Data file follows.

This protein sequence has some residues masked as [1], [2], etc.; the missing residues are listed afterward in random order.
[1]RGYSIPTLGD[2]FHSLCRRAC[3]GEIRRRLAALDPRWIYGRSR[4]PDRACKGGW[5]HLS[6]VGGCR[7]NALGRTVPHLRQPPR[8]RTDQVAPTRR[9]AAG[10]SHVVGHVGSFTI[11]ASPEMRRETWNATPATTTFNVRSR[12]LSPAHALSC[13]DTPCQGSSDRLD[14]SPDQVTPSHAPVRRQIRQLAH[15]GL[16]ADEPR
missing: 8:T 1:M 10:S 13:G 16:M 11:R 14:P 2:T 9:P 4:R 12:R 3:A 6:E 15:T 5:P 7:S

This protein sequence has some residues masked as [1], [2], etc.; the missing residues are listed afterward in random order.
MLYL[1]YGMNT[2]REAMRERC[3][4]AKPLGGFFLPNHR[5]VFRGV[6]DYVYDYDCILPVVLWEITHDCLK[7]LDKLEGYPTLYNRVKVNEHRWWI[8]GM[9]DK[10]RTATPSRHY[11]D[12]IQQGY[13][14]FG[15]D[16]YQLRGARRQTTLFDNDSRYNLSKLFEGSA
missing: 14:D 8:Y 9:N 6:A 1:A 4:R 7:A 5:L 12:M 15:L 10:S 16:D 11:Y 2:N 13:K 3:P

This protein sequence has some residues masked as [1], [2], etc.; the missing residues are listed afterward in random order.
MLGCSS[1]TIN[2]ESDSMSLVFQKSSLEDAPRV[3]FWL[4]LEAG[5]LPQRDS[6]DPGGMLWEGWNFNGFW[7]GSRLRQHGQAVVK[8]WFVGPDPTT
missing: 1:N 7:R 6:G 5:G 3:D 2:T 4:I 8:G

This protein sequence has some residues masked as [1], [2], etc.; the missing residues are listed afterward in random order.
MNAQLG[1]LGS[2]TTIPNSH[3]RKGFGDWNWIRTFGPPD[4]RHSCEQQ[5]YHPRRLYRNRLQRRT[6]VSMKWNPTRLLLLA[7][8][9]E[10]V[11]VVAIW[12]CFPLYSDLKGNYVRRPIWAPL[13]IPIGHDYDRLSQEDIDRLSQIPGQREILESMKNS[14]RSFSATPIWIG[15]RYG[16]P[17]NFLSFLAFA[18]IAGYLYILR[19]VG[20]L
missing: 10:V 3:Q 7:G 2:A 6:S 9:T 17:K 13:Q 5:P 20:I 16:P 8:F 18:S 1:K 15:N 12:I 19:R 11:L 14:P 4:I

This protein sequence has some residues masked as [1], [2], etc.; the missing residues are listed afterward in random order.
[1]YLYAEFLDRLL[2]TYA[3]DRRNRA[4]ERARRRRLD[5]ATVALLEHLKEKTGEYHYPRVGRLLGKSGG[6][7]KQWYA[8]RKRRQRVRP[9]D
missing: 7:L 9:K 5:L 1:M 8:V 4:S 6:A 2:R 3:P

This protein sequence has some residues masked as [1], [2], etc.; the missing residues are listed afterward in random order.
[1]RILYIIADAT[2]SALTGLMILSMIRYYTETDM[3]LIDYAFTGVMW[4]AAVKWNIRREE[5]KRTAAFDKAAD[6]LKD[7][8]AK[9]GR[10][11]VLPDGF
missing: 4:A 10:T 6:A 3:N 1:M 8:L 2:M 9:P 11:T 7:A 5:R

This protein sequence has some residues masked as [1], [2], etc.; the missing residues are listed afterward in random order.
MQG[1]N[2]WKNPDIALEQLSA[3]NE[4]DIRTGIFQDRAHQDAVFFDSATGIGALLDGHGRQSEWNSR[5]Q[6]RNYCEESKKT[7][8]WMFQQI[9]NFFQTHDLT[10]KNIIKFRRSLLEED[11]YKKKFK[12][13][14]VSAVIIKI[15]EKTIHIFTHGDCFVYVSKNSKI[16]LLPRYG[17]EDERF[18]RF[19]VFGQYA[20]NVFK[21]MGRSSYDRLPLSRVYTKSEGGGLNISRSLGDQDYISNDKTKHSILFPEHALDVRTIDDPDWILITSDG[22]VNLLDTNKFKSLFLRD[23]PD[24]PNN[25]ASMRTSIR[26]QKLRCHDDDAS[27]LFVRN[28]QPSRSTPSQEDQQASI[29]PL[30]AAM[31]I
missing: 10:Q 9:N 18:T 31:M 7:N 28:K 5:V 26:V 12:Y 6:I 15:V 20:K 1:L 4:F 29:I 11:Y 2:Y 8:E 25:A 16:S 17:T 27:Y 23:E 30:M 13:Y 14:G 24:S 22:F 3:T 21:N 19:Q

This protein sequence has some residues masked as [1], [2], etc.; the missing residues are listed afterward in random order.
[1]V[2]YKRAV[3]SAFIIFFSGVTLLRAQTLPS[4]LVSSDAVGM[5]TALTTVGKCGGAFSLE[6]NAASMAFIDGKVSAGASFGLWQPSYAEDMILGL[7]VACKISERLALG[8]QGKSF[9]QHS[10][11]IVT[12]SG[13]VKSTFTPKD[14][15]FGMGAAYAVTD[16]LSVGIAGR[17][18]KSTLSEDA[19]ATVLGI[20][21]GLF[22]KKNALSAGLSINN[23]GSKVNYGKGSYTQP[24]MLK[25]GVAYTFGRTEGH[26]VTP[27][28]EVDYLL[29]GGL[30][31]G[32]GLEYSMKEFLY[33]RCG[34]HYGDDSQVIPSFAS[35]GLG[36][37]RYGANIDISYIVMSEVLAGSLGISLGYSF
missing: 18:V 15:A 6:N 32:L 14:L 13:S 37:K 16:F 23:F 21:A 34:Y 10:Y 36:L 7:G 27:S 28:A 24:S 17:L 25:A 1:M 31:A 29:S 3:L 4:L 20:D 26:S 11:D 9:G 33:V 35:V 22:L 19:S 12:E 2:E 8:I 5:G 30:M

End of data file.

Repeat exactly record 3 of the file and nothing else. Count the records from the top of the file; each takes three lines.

This protein sequence has some residues masked as [1], [2], etc.; the missing residues are listed afterward in random order.
MLGCSS[1]TIN[2]ESDSMSLVFQKSSLEDAPRV[3]FWL[4]LEAG[5]LPQRDS[6]DPGGMLWEGWNFNGFW[7]GSRLRQHGQAVVK[8]WFVGPDPTT
missing: 1:N 7:R 6:G 5:G 3:D 2:T 4:I 8:G